Saving "fuel" on course?

Auto racers know how to save fuel during a car race by deciding when to push the car and when to get off the gas. Do eventing riders do something similar? When riding a course do riders choose places to allow the horse to cruise and other places where they need to push to make their time and still come to the finish with some energy left in the horse?

Yes definitely they do. More so at the higher levels, although even at the lower levels there are place to just let the horse have a bit of a break mentally.


Yes, we do. This really doesn’t come into play until prelim and above (really I and A). Of course without the old long format, this is even less a factor now given that XC is last of the phases. Add in the courses are way shorter than they used to be.

The starting point is to subtract 1 second for every fence you have on course from the optimum time. That is your true time, and thus your between fences pace is higher than the optimum pace. In the past, I alway set places on course where I would “check in” with my horse to see what was there. Generally this was in a long gallop stretch where I could take a tug and add leg to see if they were still responding well, also I could float the reins a bit and feel if the step was even and consistent. In the speed study we found that tired horses tended to vary their speed as their exhaustion kicked in. They stopped holding a steady step between fences. So there is another way to check.

In general, I always let my horses dictate their pace on course. I have found that they are usually happiest cranking along at or above the optimum between fences so my 1 second rule tends to hold well. Thus, at prelim I would run 600mpm+ between fences. At OI and A I would be between 800mpm+ between fences. This allowed us to slow down to 350-450mpm to jump.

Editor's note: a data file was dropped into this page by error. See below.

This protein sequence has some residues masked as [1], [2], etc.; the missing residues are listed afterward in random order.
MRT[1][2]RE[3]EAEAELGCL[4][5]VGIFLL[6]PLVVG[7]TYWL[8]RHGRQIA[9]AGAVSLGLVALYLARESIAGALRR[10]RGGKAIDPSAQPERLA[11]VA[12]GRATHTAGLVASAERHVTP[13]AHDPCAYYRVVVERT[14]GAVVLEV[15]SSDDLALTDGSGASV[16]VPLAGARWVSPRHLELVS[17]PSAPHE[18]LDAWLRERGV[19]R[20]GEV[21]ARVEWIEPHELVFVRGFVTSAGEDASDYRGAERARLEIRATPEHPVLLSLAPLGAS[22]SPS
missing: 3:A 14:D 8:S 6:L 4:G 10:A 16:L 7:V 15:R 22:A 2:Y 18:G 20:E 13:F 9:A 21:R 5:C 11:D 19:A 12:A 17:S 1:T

To do this mean you have to actually condition your horse and learn to recognize when the tank is getting empty. This is done at home with gallop sets, hills, speed work etc. You push both you and the horse beyond the conditioning needed for the level to know where the “breaking point” is. Hence why knowing what is in the tank is more about the higher levels. Up to Training, regular arena work will do in terms of conditioning and fitness.


It’s also useful to ask your horse how he’s feeling between say halfway and 2/3 around the course when you’ve got some space to gallop. I just sort of float the reins a bit, see if and how he takes me forward, and adjust my ride if appropriate.

The Course Designer has some input too. They place jumps around in such a way that there are let-up fences that help horses regain some puff, and confidence if necessary, and stretches of plain galloping that give the horse opportunity to fill their lungs and roll along in a rythmn.

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The first thing I thought of was drafting…but you’d have to catch up to the horse that went out before you first and it may defeat the purpose…though I would love to see a horse drafting behind another one then nosing around after the last jump…new life goals.

Called “being given a lead” and not allowed.

AKA “unauthorized assistance” which results in elimination.

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What would be the point of that? You would still be 2 minutes (or whatever the interval) apart in elapsed time.

OK, that was a joke…still wanna see them out there like NASCAR because it entertains me to thinkg about it and that’s all that matters on my side of the screen.


That’s pretty much what steeplechasing is already!

Look up “Team Chasing” which is eventing on steroids and participants are largely insane.

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